Later, the Lutheran Church Council felt the title of “president” was not the most appropriate title to give to a church leader. The New Testament, they argued, uses “bishop” whereas “president” was the title for a leader of any organization. So, at their meeting in November 1971, the church made the change in the title. Only pastors having served the church for at least ten years could be elected bishops. It was also decided that a bishop so elected was to serve for a five-year term in the first tenure and after that period could be re-elected every five years. In the election conducted on May 19, 1973, Akila Todi was elected almost unanimously as the first bishop of the Lutheran Church of Christ in Nigeria. He was re-elected in 1978 and 1983.
Under Akila Todi’s leadership the church grew from its limited presence in what was known as the Adamawa province to becoming a national church with congregations in almost all the cities in Nigeria. The growth was so phenomenal that his successor felt compelled to divide the church area into five dioceses in 1995. One remarkable achievement in the growth of the church at this time was the presence of the church among the Koma people, a people living in the most mountainous places in Adamawa state. The Koma people are one of the most primitive people of Nigeria. The Lutheran church has 40 congregations among the Koma people. To meet the demand for pastors, Akila Todi established six Bible schools, one Bible college and a seminary named after the first Lutheran missionary, Dr. Niels Bronnum. As a result, he ordained 102 pastors. He initiated the idea of writing a history of the church and Margaret Nissen was commissioned to do the writing in 1963.
In 1970, Akila Todi was elected chairman of the association of all SUM established churches in Nigeria which goes by the Hausa name, Tarrayar Ikklisioyin Kristi a Nijeriya (TEKAN), i.e. the Fellowship of Churches of Christ in Nigeria. He also held some ad hoc responsibilities assigned to him by the Adamawa state government. He was a member of the Adamawa Tax Appeal Board from 1960 to 1979. He was appointed the first chairman of Gongola State Christian Association of Nigeria from 1981 to 1985 and chairman of Gongola State Christian Pilgrims’ Welfare Board in 1983. In recognition of Akila Todi’s service to humanity, the federal government of Nigeria decorated him with the medal of Officer of the Order of the Niger in 1978. For his contributions to the development of Christianity in Nigeria, Warburg Theological Seminary, Dubuque, Iowa, awarded him with an honorary degree of divinity in 1979.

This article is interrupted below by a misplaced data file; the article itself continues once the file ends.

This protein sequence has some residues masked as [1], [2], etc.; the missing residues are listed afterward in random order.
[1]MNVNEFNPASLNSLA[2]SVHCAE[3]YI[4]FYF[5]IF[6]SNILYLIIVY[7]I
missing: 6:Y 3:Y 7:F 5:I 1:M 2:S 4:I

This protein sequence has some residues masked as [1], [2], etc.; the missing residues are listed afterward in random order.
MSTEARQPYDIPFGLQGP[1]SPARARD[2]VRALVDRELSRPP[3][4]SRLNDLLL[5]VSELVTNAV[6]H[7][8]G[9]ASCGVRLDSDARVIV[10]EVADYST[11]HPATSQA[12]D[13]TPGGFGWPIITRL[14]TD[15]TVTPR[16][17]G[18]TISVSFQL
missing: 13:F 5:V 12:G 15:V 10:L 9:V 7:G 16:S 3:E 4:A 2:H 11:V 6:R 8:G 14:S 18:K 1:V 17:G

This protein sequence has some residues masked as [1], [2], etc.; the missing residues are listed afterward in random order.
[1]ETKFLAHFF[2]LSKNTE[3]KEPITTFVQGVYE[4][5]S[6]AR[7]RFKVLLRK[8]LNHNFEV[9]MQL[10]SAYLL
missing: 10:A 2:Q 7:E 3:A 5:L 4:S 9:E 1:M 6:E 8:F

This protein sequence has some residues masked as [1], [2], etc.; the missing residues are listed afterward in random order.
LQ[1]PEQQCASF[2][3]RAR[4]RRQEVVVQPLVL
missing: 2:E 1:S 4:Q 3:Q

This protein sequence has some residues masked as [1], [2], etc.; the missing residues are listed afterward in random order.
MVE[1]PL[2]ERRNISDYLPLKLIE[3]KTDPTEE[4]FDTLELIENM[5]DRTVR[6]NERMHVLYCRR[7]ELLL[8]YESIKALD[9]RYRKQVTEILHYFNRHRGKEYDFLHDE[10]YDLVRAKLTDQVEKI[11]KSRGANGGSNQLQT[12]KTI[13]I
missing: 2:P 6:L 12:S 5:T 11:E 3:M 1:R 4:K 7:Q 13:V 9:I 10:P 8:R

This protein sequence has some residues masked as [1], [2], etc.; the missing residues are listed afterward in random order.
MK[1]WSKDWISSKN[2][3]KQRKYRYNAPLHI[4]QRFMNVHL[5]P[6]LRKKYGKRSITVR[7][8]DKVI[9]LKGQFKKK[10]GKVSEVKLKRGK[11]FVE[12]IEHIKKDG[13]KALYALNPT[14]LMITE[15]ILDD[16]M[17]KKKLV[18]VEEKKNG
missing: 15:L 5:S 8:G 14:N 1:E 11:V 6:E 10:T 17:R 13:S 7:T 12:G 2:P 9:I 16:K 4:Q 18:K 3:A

Akila Todi had difficulties with the younger generation of pastors who were uneasy with the episcopal system in a church where tribal feelings were so strong. A decentralized church administration would have probably worked better. According to E. P. T. Crampton, this was the blind adoption of the Danish Lutheran pattern, because the Danish bishops, unlike the Swedish bishops, “are not part of the ‘historic episcopate’ as defined by Catholics.” Some accused the bishop of being very conservative in his theology. For example, he opposed the ordination of women and dancing during worship. According to him, dancing in God’s house was a sin. The Pentecostals came in with a more liberal stance and reaped the harvest of deserters from the Lutheran church. Even before Akila Todi’s voluntary retirement in 1986, he was accused of tribalism and favoritism towards his tribe, the Bachama. To illustrate the intensity of the tribal animosity, one of the tribes that felt very much aggrieved, the Lunguda, pulled out of the Lutheran church en mass in 1965 and joined the Baptist church. The tribal palaver was one of the problems Akila Todi’s successor, Bishop David Windibiziri, a Lunguda, inherited. In his attempts to redress the imbalance, Windibirizi sank into more mucky waters, and that controversy remains unresolved.
Akila Todi spoke four languages, Bachama, his mother tongue, Hausa, Fulfulde, spoken by many Bachama people because of proximity to the Fulani, and English, which he learned in school.
Akila Todi died of deteriorating health on February 3, 1992 in the Evangel Hospital, Jos, and was buried in Numan on February 15, 1992.
Musa A. B. Gaiya
E. P. T. Crampton, Christianity in Northern Nigeria (Zaria: Gaskiya Corporation, 1975).
Anonymous, “Biography of Rt Rev. Bishop Akila Todi of the Lutheran Church of Christ in Nigeria (LCCN),” a funeral speech, 1992.
Margaret Nissen, An African Church is Born (Numan: LCCN, 1966).
Dimga Jones Kadabiyu, “The First Bishop of LCCN: The Life and Works of Akila Todi,” B.D. thesis, Theological College of Northern Nigeria, Bukuru, 2003.
This article, received in 2003, was researched and written by Dr. Musa A. B. Gaiya, Senior Lecturer in Church History at the University of Jos Department of Religious Studies, Jos, Nigeria, and 2003-2004 Project Luke fellow.